Wikinvest Wire

Stop Trying to Redefine Savings!

Thursday, February 22, 2007

Everyone just stop it! If, in some twisted sort of way, redefining "wealth" or "net worth" as "savings" makes you feel better about the world and your own lot in life, then go ahead and do it - just do it in private.

Whatever gets you through the day.

But, please, stop sharing your rationalizations with the rest of us who prefer to continue believing that "savings" (as either a verb or a noun) is not something that can come and go as quickly as a subprime lender.

Call it old fashioned if you want, but, just leave the word "savings" alone. Please.

Since the personal saving rate turned negative in 2005 and then plunged even further into the red last year, there has been a steady stream of commentary and research papers intent on blurring the lines between "wealth", "net worth", and "saving(s)" - sort of like a bad doctor anxious to ease the immediate discomfort of an ailment with one pill or another while the underlying illness remains untreated.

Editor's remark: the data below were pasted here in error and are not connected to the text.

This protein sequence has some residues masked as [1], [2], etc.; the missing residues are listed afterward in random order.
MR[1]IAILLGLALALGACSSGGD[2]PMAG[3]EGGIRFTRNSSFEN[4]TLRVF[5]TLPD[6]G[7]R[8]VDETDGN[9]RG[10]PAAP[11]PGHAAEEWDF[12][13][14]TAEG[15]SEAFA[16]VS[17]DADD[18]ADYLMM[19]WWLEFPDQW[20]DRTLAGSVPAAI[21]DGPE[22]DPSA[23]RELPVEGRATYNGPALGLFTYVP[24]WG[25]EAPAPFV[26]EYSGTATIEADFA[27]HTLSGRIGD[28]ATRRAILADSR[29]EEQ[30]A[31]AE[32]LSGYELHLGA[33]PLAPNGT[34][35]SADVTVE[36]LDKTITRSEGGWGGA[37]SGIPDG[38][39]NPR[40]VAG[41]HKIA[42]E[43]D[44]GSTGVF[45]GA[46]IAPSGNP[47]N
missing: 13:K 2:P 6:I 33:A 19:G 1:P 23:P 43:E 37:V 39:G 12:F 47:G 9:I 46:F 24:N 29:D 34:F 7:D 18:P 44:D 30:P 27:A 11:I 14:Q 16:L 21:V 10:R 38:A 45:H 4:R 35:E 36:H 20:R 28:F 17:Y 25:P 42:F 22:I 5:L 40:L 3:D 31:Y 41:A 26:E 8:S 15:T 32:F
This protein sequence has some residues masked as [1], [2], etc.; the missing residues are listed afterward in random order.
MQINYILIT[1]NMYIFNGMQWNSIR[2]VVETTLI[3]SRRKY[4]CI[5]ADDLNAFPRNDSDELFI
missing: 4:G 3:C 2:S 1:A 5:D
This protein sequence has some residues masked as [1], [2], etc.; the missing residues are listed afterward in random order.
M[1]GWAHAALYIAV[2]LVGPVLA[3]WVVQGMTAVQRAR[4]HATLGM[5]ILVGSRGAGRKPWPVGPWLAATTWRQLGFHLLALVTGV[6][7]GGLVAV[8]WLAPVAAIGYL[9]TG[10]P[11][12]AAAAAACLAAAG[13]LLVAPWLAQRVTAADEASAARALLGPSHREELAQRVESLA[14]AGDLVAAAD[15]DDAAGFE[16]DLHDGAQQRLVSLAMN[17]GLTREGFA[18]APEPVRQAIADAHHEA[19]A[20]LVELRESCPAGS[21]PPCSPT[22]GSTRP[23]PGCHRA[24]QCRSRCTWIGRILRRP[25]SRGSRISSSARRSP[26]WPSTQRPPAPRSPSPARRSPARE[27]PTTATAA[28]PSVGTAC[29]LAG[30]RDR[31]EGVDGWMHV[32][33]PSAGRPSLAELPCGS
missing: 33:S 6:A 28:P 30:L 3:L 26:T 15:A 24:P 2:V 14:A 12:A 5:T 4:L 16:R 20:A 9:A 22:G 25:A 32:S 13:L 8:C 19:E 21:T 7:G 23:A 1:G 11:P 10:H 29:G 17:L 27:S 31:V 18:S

Wealth is the value of your assets.

Net worth is assets minus liabilities.

Saving is income less expenditures or money put aside.

Stop confusing them.

Commentary such as this($), appearing in respected publications such as the Wall Street Journal, doesn't do anyone any good (particularly Chinese manufacturers of piggy banks).

This month, the Commerce Department's Bureau of Economic Analysis put the nation's personal saving at negative $116.6 billion for December 2006.

To get that number, the bureau starts with after-tax disposable income then subtracts "personal consumption" of all sorts.

Here's what doesn't get counted, though: the increased value of stocks or mutual funds in brokerage or retirement accounts, or the rising value of your home.
If you're already trying to figure out where you stand, pay attention to the nomenclature. Commerce's study of personal saving is all about the verb -- "saving" -- what you make, minus what you spend.

But a more complete snapshot may well come from also adding in your "savings," the noun -- an accounting of your total assets and how they've grown, even if you haven't realized the gains yet.
No, there's another word for when savings are used to buy stocks - that's called investment.

And real estate?